“His mindset. He seems like a mature player,” Fuller said when asked what he liked about Smith. “Works hard. Those are good attributes that lead to what it takes to be a good player.”

Trevathan said he’s not thinking about what Smith missed during his 29-day holdout. “I’m more concerned about what he does know and trying to teach him to [improve] those techniques as well as catch up,” Trevathan said before Smith left practice Tuesday with a tight hamstring. “Right now, I don’t think he’s behind.”

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5. Injuries are inevitable in an NFL season, but they’re starting to pile up for the Bears, with outside linebacker Leonard Floyd (broken right hand) and tight end Adam Shaheen (sprained ankle/foot) out indefinitely.

Floyd is among the starters/regulars the Bears can least afford to lose — arguably No. 2 behind quarterback Mitch Trubisky. Shaheen is at the other end of that spectrum. With Trey Burton and Dion Sims, tight end is one of the Bears’ deepest positions. If Floyd plays Week 1 against the Packers, even with a “club” on his broken hand, that might be a victory given the Bears’ recent luck with injuries.

6. Defensive end Akiem Hicks’ injury is the one to watch. Hicks missed the preseason game against the Broncos with knee soreness and missed practice Tuesday. He has played in all 32 games in two seasons with the Bears but missed only two practices last season — also because of a knee issue in Week 12. The Bears are being extremely cautious with sore or injured players, but if Hicks doesn’t play against the Chiefs, it might be a bigger issue. Hicks is the Bears’ best defensive player and arguably their best player overall. Though Roy Robertson-Harris seems to be growing into the defensive end role, the Bears can’t afford to lose Hicks.

7. The List: Players the Bears can least afford to lose based on their productivity and what the team has behind them: 1. Trubisky; 2. Floyd; 3. RB Jordan Howard; 4. Hicks; 5. LT Charles Leno; 6. NT Eddie Goldman; 7. G Kyle Long; 8. WR Allen Robinson; 9. TE Trey Burton; 10. LB Trevathan.

8. Though it was a preseason game, the 37-yard pass-interference penalty that Kevin White drew against the Broncos was noteworthy, and not just because it was Kevin White making a downfield play. The Bears gained just 30 yards on three defensive pass-interference penalties last season — the second-lowest yardage total in the NFL behind the Saints. And all of it came in the final four games, including 21 yards on a Trubisky pass to Dontrelle Inman in the waning moments of a 23-7 loss to the Vikings in Week 17 — the Bears’ 978th offensive snap of the season.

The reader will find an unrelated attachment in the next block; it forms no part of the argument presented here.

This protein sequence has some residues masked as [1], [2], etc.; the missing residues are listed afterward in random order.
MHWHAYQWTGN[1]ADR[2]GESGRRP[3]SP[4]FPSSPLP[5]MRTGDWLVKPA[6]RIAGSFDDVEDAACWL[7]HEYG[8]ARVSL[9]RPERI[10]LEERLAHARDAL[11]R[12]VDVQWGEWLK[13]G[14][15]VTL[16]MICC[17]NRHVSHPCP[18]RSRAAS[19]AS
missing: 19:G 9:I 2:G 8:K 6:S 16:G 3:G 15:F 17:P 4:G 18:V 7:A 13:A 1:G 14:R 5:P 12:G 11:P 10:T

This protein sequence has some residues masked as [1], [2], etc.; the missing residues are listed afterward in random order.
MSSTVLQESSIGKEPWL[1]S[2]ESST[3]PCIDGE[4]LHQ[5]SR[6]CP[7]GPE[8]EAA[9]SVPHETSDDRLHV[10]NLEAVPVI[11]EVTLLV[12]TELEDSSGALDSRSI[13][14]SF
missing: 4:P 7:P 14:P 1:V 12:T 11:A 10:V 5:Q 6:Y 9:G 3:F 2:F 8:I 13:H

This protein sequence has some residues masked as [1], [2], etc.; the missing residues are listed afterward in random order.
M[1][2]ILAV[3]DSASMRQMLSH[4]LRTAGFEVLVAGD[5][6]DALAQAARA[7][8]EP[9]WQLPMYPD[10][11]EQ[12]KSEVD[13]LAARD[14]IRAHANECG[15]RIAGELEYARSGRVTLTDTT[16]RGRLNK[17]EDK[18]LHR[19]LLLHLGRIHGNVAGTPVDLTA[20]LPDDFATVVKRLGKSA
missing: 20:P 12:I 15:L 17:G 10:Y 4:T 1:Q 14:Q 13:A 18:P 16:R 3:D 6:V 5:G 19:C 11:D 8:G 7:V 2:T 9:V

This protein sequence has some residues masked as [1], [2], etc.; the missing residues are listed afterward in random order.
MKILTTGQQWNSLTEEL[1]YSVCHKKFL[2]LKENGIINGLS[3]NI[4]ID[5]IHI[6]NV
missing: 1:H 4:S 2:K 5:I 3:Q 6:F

9. The Cody Whitehair-James Daniels-Eric Kush lineup scenario bears watching as an early test of Nagy’s staff to put the right guy in the right place. Based on their college production, it seems that Whitehair is best suited at guard and rookie Daniels is best suited at center. The Bears seem satisfied with Whitehair at center, Daniels backing him up and Kush at left guard.

Daniels won’t turn 21 until Sept. 13, but it’s unlikely the Bears drafted him 39th overall to back up Whitehair all season. (Olin Kreutz, who backed up and later split time with Casey Wiegmann as a 21-year-old rookie in 1998, was the 64th overall pick.)

Are the Bears concerned about starting a rookie center? For what it’s worth, seven teams in the last four seasons have made the playoffs with a rookie center, including the Vikings with third-round pick Pat Elflein last season.

10. Bear-ometer: 7-9 — at Packers (L); vs. Seahawks (L); at Cardinals (W); vs. Buccaneers (W); at Dolphins (W); vs. Patriots (L); vs. Jets (W); at Bills (L); vs. Lions (W); vs. Vikings (L); at Lions (L); at Giants (W); vs. Rams (L); vs. Packers (W); at 49ers (L); at Vikings (L).